So you’ve grown weary of renting a home or apartment and find yourself scanning the local real estate listings. Perhaps you’ve driven by a few homes for sale that look appealing or you’ve attended a few open houses hosted by local realtors. No one can blame you for wanting out of the renting cycle. It’s expensive and offers no investment value. However, before you set your heart on that perfect listing, you should consider a few key economic, personal, and lifestyle factors.
Economic Factors to Consider
If you’ve saved enough money and currently generate enough income to purchase a home, that’s great. However, depending on the current economy, it may not be the best time to spend those hard-earned dollars. One economic factor to consider is the current interest rates on mortgages. Similar to the interest rates on bank accounts and cd certificates, mortgage rates vary depending on the current economy.
You can easily research the national average, and then survey lenders in your area for the most competitive rates. If the economy is experiencing a high rate of inflation, mortgage rates may be high. If the economy is slow, mortgage rates may be lower. A lot of factors go into determining these rates. You just need to be aware that a higher interest rate on your mortgage will cost you a significant amount more money throughout the life of your loan.
The housing market is also directly affected by the current economy. Again, you can research national trends and then investigate what’s going on in your area. If homes are currently selling quickly for prices that exceed their value, the market is not ideal for buyers. If homes are selling slowly, and sellers are negotiating lower prices in order to make a sale, the market is more favorable for those in your position.
Personal Factors to Consider
The most obvious personal factor that will determine whether you’re ready to purchase a home is your debt-to-income ratio. This is the number that lenders will use to determine whether they can offer you a loan to purchase the home. Basically, they calculate the total of your monthly bills and compare it to your total monthly income. If your monthly income exceeds your monthly debts by a certain percentage amount, a lender will offer you the loan. This ratio can vary depending on the lending institution.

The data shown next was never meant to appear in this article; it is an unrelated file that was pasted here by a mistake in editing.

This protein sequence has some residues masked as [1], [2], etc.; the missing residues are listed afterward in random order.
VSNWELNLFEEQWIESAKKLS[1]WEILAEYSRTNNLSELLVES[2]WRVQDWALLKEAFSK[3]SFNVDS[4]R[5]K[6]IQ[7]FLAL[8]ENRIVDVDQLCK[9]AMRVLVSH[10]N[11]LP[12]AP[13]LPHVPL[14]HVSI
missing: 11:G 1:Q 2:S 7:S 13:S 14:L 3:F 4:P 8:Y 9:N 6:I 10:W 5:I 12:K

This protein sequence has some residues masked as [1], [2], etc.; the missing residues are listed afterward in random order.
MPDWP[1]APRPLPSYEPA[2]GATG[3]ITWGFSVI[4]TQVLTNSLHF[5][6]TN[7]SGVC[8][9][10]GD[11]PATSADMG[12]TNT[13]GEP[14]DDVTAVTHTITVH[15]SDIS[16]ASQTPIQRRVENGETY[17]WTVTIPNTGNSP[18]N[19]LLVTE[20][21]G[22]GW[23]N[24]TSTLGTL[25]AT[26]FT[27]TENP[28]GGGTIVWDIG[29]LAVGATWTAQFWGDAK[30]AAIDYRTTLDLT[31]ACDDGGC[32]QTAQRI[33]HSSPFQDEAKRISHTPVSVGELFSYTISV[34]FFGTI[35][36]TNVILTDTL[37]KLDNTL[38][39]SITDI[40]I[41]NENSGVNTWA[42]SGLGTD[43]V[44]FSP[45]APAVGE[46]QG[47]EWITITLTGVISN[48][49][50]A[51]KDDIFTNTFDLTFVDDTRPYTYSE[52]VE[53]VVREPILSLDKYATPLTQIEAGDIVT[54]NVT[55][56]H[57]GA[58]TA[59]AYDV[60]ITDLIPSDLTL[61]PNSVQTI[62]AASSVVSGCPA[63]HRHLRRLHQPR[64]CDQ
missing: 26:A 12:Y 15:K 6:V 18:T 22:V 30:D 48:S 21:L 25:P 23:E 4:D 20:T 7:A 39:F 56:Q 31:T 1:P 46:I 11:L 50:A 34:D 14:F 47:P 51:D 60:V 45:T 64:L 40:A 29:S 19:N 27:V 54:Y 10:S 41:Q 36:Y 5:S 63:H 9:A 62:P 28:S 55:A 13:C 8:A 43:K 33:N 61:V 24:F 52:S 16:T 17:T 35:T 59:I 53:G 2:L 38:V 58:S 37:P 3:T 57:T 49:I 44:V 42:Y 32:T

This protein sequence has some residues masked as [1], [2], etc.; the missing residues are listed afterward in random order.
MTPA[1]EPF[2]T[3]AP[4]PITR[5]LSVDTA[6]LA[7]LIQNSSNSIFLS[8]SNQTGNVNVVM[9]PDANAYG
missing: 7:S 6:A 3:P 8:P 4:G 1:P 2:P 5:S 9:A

Another key factor to consider is how much money you can put toward a down payment on the home. A large down payment will significantly reduce the amount of money you need to borrow. Before committing your entire savings toward this initial investment, consider how much cash you need to keep on hand for emergencies. While it may seem appealing to put everything you have toward a large down payment, it’s unwise to leave yourself without a certain amount of readily-available funds.
Lifestyle Factors to Consider
Once you’ve determined that the economy is ripe for purchasing a home and you feel that you have enough funds to do so, consider whether home ownership fits your current lifestyle. First, are you content staying in the same area for a lengthy amount of time? It can be financially disadvantageous to sell a home within just a few years of purchase. Also, you may not be able to sell the home as quickly as you would like if you need to move.
Another key consideration is whether you’re prepared to manage the upkeep of a home and potentially a lawn also. You will need to either purchase the equipment or hire others at your expense to maintain and fix any issues that may crop up with the plumbing, wiring, or appliances. Be sure you’re prepared to shoulder this responsibility before purchasing a home.
Shopping for your first home should be an exciting time in your life. By carefully considering the economic, personal, and lifestyle factors that affect the decision to buy, you can ensure that your first home ownership experience is a success.